Transpacific pays for long-running miss
Transpacific has been hit with one of the heaviest penalties seen in Australia for a breach of occupational health and safety laws.
The company was fined for systemic failures leading to road death, following a crash in a garbage truck run by a subsidiary of Transpacific.
The crash happened in 2011, when a garbage truck from the company Cleanaway (owned by Transpacific) hit a stationary van on West Swan Road in Caversham, WA.
The van only became visible to the Cleanaway driver when the car in front suddenly pulled out to avoid it.
The driver applied the brakes and sent the truck skidding 60 metres, hitting the stationary van and continuing to skid into the opposite lane, hitting a wagon travelling in the opposite direction.
The driver of the van was hospitalised and suffers ongoing neck pain. The driver of the wagon was killed.
The investigation following the crash revealed that the truck’s automatic slack adjusters, which compensate for wear in the brake pads, were not fastened properly.
Authorities found that if they had been properly attached, the truck would have been able to brake in time to avoid hitting either the van or the wagon.
Alarmingly, the defect was not picked up during mechanical inspections before to the accident, nor during the three inspections by Transpacific after the accident.
In fact, it was only fixed when Transpacific received an improvement notice, requiring the brakes on all its heavy vehicles to be serviced and brought up to the manufacturer’s expected level.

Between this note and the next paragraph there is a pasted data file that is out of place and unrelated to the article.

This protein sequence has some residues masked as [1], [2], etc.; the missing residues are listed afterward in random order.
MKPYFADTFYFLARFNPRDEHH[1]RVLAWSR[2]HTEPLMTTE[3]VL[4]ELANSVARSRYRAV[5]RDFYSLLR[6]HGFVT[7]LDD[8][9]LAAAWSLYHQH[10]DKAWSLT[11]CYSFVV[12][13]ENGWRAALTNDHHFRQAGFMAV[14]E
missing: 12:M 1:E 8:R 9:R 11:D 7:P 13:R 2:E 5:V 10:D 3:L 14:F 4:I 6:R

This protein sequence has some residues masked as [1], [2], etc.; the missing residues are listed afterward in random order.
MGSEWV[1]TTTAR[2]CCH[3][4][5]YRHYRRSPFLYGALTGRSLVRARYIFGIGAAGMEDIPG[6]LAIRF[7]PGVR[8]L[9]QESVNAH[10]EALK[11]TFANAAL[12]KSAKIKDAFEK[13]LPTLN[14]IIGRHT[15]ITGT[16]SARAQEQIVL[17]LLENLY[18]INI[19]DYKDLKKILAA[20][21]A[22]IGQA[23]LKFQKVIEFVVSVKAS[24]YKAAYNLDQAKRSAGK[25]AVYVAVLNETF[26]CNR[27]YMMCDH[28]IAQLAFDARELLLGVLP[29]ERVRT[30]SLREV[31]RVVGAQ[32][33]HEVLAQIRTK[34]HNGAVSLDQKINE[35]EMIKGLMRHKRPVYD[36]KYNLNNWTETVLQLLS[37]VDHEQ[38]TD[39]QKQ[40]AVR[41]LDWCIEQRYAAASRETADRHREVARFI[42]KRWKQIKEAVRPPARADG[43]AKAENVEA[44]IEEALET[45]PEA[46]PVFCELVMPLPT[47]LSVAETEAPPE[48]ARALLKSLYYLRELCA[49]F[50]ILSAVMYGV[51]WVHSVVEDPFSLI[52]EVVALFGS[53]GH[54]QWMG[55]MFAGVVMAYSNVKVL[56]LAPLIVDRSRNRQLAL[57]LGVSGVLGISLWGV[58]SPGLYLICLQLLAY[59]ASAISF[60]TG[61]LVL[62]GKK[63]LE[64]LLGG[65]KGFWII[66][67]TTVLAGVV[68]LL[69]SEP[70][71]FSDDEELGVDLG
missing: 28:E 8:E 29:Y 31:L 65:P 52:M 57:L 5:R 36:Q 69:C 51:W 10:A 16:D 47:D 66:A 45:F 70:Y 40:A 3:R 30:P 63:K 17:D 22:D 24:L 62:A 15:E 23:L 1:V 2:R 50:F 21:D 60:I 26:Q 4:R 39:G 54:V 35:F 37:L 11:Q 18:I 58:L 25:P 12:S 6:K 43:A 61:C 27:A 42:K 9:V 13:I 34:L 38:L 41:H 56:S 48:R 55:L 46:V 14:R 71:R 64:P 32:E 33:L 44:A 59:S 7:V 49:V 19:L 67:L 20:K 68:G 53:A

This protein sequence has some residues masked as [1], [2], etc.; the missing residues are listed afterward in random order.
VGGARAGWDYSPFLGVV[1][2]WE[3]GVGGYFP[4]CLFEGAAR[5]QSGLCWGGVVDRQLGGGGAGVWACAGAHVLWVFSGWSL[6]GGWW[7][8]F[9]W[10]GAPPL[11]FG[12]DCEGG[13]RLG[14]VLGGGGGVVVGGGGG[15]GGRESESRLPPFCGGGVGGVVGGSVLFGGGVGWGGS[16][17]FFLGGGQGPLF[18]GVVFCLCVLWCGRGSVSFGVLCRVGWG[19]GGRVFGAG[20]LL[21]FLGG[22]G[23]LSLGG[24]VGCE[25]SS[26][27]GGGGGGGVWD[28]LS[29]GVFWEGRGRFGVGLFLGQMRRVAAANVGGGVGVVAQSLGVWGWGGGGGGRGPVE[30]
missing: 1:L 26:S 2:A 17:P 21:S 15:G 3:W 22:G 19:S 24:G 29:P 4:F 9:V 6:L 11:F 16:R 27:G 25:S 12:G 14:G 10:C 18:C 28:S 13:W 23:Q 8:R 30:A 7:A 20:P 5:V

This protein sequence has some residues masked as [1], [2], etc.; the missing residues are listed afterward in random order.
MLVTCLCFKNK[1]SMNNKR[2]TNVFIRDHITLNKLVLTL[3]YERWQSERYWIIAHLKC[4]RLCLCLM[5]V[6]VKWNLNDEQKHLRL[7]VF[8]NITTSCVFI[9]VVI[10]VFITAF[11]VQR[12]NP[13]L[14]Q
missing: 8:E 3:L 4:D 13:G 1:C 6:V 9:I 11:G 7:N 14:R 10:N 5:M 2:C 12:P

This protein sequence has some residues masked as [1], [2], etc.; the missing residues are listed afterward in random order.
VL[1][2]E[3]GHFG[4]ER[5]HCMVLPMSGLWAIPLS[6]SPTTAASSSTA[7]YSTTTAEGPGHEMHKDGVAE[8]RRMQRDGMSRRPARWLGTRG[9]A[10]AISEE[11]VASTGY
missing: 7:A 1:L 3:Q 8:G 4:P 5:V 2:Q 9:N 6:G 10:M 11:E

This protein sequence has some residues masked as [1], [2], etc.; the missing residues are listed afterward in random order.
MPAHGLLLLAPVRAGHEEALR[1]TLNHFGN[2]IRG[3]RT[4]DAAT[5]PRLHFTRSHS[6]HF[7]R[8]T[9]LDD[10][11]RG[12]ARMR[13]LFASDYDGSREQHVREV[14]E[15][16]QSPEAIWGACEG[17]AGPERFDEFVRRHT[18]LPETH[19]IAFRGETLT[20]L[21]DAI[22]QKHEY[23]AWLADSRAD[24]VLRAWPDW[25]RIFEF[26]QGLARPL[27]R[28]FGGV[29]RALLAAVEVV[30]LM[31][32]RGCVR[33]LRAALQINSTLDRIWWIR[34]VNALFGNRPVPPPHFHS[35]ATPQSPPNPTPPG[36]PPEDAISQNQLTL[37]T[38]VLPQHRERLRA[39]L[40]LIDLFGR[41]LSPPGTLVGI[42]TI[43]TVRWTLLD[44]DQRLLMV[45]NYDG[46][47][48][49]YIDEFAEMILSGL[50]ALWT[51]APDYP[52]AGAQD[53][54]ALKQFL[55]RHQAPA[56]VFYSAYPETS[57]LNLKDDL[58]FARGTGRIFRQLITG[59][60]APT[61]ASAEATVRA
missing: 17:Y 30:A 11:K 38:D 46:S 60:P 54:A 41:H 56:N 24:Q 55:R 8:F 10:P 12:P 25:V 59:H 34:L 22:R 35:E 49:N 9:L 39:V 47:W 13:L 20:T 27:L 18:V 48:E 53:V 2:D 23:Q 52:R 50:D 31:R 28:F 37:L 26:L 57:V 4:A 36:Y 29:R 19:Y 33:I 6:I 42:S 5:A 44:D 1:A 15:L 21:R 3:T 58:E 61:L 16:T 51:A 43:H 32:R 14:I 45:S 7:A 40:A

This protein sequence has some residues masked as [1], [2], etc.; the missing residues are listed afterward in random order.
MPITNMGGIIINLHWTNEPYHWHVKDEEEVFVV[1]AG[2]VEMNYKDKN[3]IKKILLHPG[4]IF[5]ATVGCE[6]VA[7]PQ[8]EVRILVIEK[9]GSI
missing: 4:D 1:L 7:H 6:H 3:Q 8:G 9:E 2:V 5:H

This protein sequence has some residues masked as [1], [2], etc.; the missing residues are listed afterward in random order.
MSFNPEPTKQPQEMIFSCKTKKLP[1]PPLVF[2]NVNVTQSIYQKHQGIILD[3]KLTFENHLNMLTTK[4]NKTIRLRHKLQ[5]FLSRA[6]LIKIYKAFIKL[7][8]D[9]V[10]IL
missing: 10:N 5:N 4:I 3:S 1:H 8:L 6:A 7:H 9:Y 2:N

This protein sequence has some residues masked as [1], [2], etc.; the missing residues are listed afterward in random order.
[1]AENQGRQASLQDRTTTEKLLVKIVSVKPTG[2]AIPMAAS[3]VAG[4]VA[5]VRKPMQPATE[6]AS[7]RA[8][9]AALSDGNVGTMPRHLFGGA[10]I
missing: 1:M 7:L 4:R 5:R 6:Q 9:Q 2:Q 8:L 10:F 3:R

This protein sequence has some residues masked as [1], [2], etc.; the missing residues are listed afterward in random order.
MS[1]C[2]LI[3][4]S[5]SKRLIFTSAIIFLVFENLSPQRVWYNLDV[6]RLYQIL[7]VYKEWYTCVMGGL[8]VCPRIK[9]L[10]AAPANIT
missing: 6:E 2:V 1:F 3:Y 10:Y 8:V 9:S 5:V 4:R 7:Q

Transpacific said it had a system in place to check “the brakes” of its vehicles on a regular basis, but it turned out that the particular mechanics engaged to check “the brakes” did not also check the slack adjusters, and there were no systems in place to identify the oversight.
This simple, ongoing mistake resulted in the death of one person and the injury of another, as well as ongoing pain for the Cleanaway driver as Transpacific attempted, unsuccessfully, to partially blame him for the accident.
Comcare commenced a prosecution against Transpacific, on the allegation that it failed to take all reasonable steps to protect the health and safety of its employees and the public.
Transpacific largely admitted to the breaches as alleged, and argued that all four breaches were part of the same course of conduct, and so should be treated as one breach.
The judge ruled that the incident itself would be treated separately to the subsequent failures to identify the defect, which could be treated as a single course of conduct.
Transpacific was hit with a penalty of $181,500 to each course of conduct; a total penalty of $363,000.
The figure represents 75 per cent of the maximum penalty that could have been applied, and Transpacific was also ordered to pay Comcare’s costs.